Case Study: Right Knee Arthroscopic Chondroplasty
in a 31-year-old male
Knee arthroscopy frequently involves the surgical treatment known as arthroscopic chondroplasty. Chondroplasty is specifically done to smooth out wounded cartilage in the knee to minimize friction in the joint. If the cartilage is just mildly to moderately worn, it is a possibility.
When you have an injured knee, you will not be able to bear weight on the knee. You’ll also have the sensation of giving way or being unstable. Your knee cannot be extended or flexed entirely. Your knee is red, painful, and swollen.
A 31-year-old patient visited our office with complaints regarding his right hip. No pain has been encountered but there is aching occasionally. It is not associated with weakness, numbness, tingling, swelling, redness, warmth, ecchymosis, catching or locking, popping, or clicking, buckling, grinding, instability, radiation down leg, drainage, fever, chills, weight loss, change in bowel or bladder habits.
There is an aching and burning on his right knee: anterior; medial. The pain is moderate. But with the help of Ice, rest, and brace relieves the pain. Factors like standing, walking, lifting, bending, and squatting worsened the pain.
However, there is no numbness, tingling, swelling, redness, warmth, ecchymosis, catching/locking, popping/clicking, buckling, grinding, radiation down leg, drainage, fever, chills, weight loss, change in bowel/bladder habits, weakness, and instability. Patient has a feeling of apprehension that the kneecap may pop out.
The inspection on his right and left knee showed no deformity, mass, induration, warmth, erythema, swelling, atrophy, or tibial torsion and normal pronation, axial alignment, and foot arch.
We discussed the treatment options for the patient’s diagnosis, which included living with the extremity as it is, organized exercises, medicines, injections, and surgical options. We also discussed the nature and purpose of the treatment options along with the expected risks and benefits.
I educated the patient regarding the inherent and unavoidable risks which include, but are not limited to anesthesia, infection, damage to nerves and blood vessels, blood loss, blood clots, and even death were discussed at length
. We also talked about the possibility of not being able to return to prior activities or employment, the need for future surgery, and complex regional pain syndrome.
We talked about the possibility of not being able to alleviate all the discomfort. Also, I explained there is no guarantee all the function and strength will return.
The patient also understands the risks of re-tear or failure to heal. We have discussed the surgical procedure as well as the realistic expectations regarding the risks, outcome, and post operative protocol.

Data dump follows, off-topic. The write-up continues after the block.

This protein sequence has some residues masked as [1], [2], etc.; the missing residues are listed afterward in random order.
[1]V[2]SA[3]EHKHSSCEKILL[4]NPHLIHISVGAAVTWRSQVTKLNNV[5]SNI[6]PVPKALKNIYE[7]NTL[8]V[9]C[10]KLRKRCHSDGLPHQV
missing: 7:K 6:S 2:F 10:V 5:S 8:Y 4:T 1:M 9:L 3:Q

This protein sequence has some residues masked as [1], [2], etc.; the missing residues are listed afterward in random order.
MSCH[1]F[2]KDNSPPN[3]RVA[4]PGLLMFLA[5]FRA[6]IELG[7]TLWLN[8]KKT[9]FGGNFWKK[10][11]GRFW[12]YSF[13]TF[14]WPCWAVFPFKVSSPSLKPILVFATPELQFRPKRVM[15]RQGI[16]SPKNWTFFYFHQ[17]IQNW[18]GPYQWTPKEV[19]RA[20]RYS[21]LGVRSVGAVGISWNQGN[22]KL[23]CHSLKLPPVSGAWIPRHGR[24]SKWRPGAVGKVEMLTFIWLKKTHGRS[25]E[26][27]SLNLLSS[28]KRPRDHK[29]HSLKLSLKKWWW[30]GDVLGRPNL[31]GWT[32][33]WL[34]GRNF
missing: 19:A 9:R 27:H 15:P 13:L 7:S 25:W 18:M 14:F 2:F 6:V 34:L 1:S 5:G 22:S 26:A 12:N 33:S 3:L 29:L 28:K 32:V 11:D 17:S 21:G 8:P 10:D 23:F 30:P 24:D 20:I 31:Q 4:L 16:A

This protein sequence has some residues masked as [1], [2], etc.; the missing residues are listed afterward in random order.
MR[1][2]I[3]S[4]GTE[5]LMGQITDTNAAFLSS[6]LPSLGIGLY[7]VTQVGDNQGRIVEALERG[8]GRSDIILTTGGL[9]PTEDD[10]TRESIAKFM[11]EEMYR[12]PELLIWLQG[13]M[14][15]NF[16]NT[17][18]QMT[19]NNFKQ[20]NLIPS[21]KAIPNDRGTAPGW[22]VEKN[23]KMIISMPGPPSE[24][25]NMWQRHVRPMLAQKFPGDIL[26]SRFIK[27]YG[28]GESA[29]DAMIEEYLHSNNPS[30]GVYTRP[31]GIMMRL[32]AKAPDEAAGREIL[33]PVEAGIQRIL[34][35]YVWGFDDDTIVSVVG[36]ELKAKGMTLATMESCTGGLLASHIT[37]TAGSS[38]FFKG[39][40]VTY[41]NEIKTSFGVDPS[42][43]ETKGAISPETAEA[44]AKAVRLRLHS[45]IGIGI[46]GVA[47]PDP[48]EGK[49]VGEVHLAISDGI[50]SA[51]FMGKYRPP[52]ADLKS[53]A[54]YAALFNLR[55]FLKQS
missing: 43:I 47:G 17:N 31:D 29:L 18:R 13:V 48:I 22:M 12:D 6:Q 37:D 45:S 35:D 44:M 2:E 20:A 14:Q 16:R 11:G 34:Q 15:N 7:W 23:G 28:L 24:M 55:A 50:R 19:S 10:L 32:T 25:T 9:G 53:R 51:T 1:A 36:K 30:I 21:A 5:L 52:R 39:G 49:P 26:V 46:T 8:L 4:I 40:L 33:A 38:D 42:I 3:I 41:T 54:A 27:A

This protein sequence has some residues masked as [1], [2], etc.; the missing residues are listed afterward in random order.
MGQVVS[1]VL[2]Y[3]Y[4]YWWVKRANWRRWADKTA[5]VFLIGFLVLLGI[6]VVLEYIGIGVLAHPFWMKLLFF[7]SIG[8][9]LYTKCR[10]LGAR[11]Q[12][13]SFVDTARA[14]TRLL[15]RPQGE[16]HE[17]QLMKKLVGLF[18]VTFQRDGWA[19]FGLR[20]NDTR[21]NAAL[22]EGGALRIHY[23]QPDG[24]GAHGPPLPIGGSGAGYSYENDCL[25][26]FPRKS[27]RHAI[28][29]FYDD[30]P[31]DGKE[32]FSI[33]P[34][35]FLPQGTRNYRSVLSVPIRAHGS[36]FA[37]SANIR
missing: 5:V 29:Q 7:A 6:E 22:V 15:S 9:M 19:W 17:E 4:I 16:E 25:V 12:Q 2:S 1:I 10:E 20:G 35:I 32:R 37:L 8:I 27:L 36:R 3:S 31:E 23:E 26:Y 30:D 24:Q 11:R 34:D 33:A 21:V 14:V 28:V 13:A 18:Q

The patient was taken to the operating room where he was placed on a well-padded operating room table. General anesthesia was induced. Right lower extremity was prepared and draped aseptically in the usual fashion.
Tourniquet was applied. Preoperative antibiotics were given. Esmarch was applied. Lateral entry portal was made. Presurgical examination under anesthesia showed grade 2 patellar laxity, but the patella was not dislocatable and about 50% of the lateral facet.
A lateral entry portal was made, and an arthroscope was entered. Examination of the knee showed a chondral fissure lesion on the medial facet of the patella grade 2 to grade 3.
Examination of the rest of the patella was intact. Examination of the medial compartment showed intact medial meniscus and medial femoral condyle cartilage.
Examination of the intercondylar notch showed intact ACL. Examination of the lateral compartment showed intact lateral meniscus and lateral femoral condyle cartilage. Shaver was Introduced from the medial portal and shaving of the medial facet of the patella where the tear was performed.
The scope was entered from the medial portal and shaving was again performed from the lateral portal. A 78-degree scope was again entered to examine and complete the debridement. There was no lesion to the medial patellofemoral ligament on the inner side. We decided not to do much medial patellofemoral ligament reconstruction.
The knee was lavaged thoroughly and irrigated. Closure was done using #4-0 nylon. Ropivacaine 9 cc with 1 cc of 40 mg of Depo-Medrol was injected into the knee.
Dressing was done using Xeroform, 4 x 4s, Webril, and Ace wrap. The tourniquet was removed. The patient was moved to the recovery unit in stable condition. The knee immobilizer was applied.
We have decided to do formal physical therapy as well as a home exercise program for rehabilitation of the knee. The patient did well after the surgery and continued physical therapy. Patient checked in for a follow up visit after a month and saw significant improvement on his knee.
Disclaimer – Patient’s name, age, sex, dates, events have been changed or modified to protect patient privacy.
I am Vedant Vaksha, Fellowship trained Spine, Sports and Arthroscopic Surgeon at Complete Orthopedics. I take care of patients with ailments of the neck, back, shoulder, knee, elbow and ankle. I personally approve this content and have written most of it myself.
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